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Montréal, June 16, 2021 - Les amis de la montagne is pleased with the Government of Quebec and the City of Montréal’s intention to green the Royal Victoria Hospital site and improve public access to Mount Royal. However, the group would like fundamental questions about how the work will be carried out and how the heritage and natural integrity of this public property will be protected in perpetuity to be addressed. Les amis considers the issues of site ownership and long-term governance to be crucial. For several years, the group has been calling for public ownership of the land and for its collective vocation to be maintained, and for Mount Royal Park to be extended towards the City.
 
The City of Montréal has just adopted a draft by-law under section 89 of the Charter of the City of Montréal and a draft by-law authorizing the amendment of the Master Site Plan, to allow the Government of Quebec's Master Development Plan for the requalification of the Royal Victoria Hospital to be carried out. Consequently, the Office de consultation publique de Montréal (OCPM) has been mandated to hold a public consultation on the project by the end of the summer. 

The public consultation conducted by the OCPM will, we hope, allow us to highlight the fundamental components of the plan that must guide what we want to be an exemplary requalification of the site - public investments, governance, public ownership, land tools - in response to the needs and aspirations of the community. We invite citizens to participate in large numbers in this consultation that will determine the future of this invaluable public legacy.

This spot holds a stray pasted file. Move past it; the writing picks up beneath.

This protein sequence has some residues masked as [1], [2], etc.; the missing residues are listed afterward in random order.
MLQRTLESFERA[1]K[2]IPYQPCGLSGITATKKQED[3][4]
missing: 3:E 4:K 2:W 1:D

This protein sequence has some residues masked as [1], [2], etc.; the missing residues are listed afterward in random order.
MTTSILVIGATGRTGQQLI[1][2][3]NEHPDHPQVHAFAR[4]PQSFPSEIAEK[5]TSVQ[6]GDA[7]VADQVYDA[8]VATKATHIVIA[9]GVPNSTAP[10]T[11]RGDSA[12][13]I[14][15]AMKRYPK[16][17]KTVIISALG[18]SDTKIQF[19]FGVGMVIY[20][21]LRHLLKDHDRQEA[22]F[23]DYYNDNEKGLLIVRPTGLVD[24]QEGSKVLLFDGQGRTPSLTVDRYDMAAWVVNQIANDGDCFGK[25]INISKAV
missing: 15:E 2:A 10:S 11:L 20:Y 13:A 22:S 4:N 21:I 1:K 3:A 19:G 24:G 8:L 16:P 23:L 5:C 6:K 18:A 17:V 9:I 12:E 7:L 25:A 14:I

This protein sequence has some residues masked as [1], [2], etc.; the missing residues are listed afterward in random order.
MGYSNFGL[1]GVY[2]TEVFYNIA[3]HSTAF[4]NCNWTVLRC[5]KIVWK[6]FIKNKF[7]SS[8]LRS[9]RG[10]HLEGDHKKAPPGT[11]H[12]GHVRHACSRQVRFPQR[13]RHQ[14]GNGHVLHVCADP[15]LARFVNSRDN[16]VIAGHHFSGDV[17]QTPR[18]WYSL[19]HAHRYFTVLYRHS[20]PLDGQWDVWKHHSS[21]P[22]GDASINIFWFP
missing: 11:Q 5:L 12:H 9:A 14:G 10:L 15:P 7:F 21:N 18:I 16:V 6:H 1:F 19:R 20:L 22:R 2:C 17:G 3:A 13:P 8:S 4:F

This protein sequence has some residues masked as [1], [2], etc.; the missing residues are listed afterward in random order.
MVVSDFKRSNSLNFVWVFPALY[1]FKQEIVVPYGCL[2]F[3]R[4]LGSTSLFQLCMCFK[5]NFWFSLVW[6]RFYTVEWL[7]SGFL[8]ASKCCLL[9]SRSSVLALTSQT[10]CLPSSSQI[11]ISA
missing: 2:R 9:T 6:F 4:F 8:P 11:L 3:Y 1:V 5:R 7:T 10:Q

- Hélène Panaioti, Executive Director, Les amis de la montagne

Les amis points out the intentions of the Government of Quebec and the Ville de Montréal to improve the accessibility of public spaces on the mountain, including the development of two access points to Mount Royal Park, one of which will be an extension of the University axis, as well as the substantial reduction of parking spaces through the development of gardens and the consolidation of natural environments. 

While these intentions are encouraging, there are still fundamental issues that need to be addressed. Maintaining public ownership of the land will avoid the risks associated with privatization of the site and multiple ownerships, such as: subdivision of lots, piecemeal changes in regulatory frameworks, breaking the continuity between natural sites and public access, multiple decision-makers that may create governance difficulties, and sale or transfer of part of the property for profit or otherwise private purposes.  Les amis de la montagne will be watching to make sure that these intentions are carried out.


Information:
Karine Théberge
Interim Director of Communications
Les amis de la montagne
514 268-6962
ktheberge@lemontroyal.qc.ca
 
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